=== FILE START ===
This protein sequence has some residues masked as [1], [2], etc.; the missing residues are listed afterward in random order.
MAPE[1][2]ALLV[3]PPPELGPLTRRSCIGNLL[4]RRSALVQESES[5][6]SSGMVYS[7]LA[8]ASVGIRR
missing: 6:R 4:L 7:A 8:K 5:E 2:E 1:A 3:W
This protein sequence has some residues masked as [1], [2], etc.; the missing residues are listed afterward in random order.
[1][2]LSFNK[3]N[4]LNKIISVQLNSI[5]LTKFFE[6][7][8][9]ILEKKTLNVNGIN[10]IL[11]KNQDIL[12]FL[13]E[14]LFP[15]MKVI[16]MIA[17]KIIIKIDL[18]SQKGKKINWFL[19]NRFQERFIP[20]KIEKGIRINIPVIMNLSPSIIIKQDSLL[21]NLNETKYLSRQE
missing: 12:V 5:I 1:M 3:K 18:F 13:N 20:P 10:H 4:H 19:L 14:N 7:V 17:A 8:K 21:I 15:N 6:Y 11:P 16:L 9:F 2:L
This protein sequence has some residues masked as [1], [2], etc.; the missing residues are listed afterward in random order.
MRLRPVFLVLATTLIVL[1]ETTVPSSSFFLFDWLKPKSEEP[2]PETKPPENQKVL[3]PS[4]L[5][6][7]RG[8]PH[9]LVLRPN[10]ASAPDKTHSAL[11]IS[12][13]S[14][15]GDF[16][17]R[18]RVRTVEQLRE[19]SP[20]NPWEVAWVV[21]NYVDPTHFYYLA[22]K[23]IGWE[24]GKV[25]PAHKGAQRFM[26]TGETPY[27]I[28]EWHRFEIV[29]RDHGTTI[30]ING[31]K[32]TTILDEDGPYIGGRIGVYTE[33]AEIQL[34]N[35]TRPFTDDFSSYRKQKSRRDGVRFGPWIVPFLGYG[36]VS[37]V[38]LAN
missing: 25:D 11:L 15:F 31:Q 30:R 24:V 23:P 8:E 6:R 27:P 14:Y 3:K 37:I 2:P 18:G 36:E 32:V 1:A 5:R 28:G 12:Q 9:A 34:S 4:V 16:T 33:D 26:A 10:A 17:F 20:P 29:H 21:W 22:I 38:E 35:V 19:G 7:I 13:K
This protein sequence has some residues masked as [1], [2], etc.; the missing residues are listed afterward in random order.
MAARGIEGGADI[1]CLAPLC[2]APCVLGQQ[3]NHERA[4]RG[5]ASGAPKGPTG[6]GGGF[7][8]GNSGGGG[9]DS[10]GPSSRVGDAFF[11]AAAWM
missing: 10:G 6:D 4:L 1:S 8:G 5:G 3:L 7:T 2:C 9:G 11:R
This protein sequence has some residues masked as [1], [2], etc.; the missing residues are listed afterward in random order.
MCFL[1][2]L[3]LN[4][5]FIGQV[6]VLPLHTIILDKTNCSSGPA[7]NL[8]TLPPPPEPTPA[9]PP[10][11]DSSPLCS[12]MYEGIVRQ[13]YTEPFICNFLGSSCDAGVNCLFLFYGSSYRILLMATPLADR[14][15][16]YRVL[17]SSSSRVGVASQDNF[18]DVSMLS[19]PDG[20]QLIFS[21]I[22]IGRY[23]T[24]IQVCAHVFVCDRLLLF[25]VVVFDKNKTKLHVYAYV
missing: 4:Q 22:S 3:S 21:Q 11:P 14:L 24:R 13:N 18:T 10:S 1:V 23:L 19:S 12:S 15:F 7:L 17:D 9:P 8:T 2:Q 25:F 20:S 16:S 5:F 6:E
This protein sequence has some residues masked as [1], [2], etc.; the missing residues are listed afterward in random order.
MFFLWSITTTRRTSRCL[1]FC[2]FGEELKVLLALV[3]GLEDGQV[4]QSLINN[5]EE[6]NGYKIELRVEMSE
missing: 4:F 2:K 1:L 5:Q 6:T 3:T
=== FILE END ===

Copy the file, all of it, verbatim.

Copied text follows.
This protein sequence has some residues masked as [1], [2], etc.; the missing residues are listed afterward in random order.
MAPE[1][2]ALLV[3]PPPELGPLTRRSCIGNLL[4]RRSALVQESES[5][6]SSGMVYS[7]LA[8]ASVGIRR
missing: 6:R 4:L 7:A 8:K 5:E 2:E 1:A 3:W
This protein sequence has some residues masked as [1], [2], etc.; the missing residues are listed afterward in random order.
[1][2]LSFNK[3]N[4]LNKIISVQLNSI[5]LTKFFE[6][7][8][9]ILEKKTLNVNGIN[10]IL[11]KNQDIL[12]FL[13]E[14]LFP[15]MKVI[16]MIA[17]KIIIKIDL[18]SQKGKKINWFL[19]NRFQERFIP[20]KIEKGIRINIPVIMNLSPSIIIKQDSLL[21]NLNETKYLSRQE
missing: 12:V 5:I 1:M 3:K 18:F 13:N 20:P 10:H 4:H 19:L 14:N 7:V 17:A 8:K 21:I 15:N 6:Y 11:P 16:L 9:F 2:L
This protein sequence has some residues masked as [1], [2], etc.; the missing residues are listed afterward in random order.
MRLRPVFLVLATTLIVL[1]ETTVPSSSFFLFDWLKPKSEEP[2]PETKPPENQKVL[3]PS[4]L[5][6][7]RG[8]PH[9]LVLRPN[10]ASAPDKTHSAL[11]IS[12][13]S[14][15]GDF[16][17]R[18]RVRTVEQLRE[19]SP[20]NPWEVAWVV[21]NYVDPTHFYYLA[22]K[23]IGWE[24]GKV[25]PAHKGAQRFM[26]TGETPY[27]I[28]EWHRFEIV[29]RDHGTTI[30]ING[31]K[32]TTILDEDGPYIGGRIGVYTE[33]AEIQL[34]N[35]TRPFTDDFSSYRKQKSRRDGVRFGPWIVPFLGYG[36]VS[37]V[38]LAN
missing: 25:D 11:L 15:F 31:Q 30:R 24:V 23:P 8:E 6:R 27:P 14:Y 3:K 37:I 2:P 18:G 36:E 32:V 1:A 5:R 28:G 12:Q 9:A 34:S 4:V 16:T 33:D 26:A 10:A 17:F 20:P 29:H 21:W 22:I 38:E 35:V 19:G 7:I 13:K
This protein sequence has some residues masked as [1], [2], etc.; the missing residues are listed afterward in random order.
MAARGIEGGADI[1]CLAPLC[2]APCVLGQQ[3]NHERA[4]RG[5]ASGAPKGPTG[6]GGGF[7][8]GNSGGGG[9]DS[10]GPSSRVGDAFF[11]AAAWM
missing: 10:G 6:D 4:L 1:S 8:G 5:G 3:L 7:T 2:C 9:G 11:R
This protein sequence has some residues masked as [1], [2], etc.; the missing residues are listed afterward in random order.
MCFL[1][2]L[3]LN[4][5]FIGQV[6]VLPLHTIILDKTNCSSGPA[7]NL[8]TLPPPPEPTPA[9]PP[10][11]DSSPLCS[12]MYEGIVRQ[13]YTEPFICNFLGSSCDAGVNCLFLFYGSSYRILLMATPLADR[14][15][16]YRVL[17]SSSSRVGVASQDNF[18]DVSMLS[19]PDG[20]QLIFS[21]I[22]IGRY[23]T[24]IQVCAHVFVCDRLLLF[25]VVVFDKNKTKLHVYAYV
missing: 4:Q 22:S 3:S 21:Q 11:P 14:L 24:R 13:N 18:T 10:S 1:V 23:L 19:S 12:S 15:F 7:L 17:D 9:P 8:T 2:Q 25:F 20:S 16:S 5:F 6:E
This protein sequence has some residues masked as [1], [2], etc.; the missing residues are listed afterward in random order.
MFFLWSITTTRRTSRCL[1]FC[2]FGEELKVLLALV[3]GLEDGQV[4]QSLINN[5]EE[6]NGYKIELRVEMSE
missing: 4:F 2:K 1:L 5:Q 6:T 3:T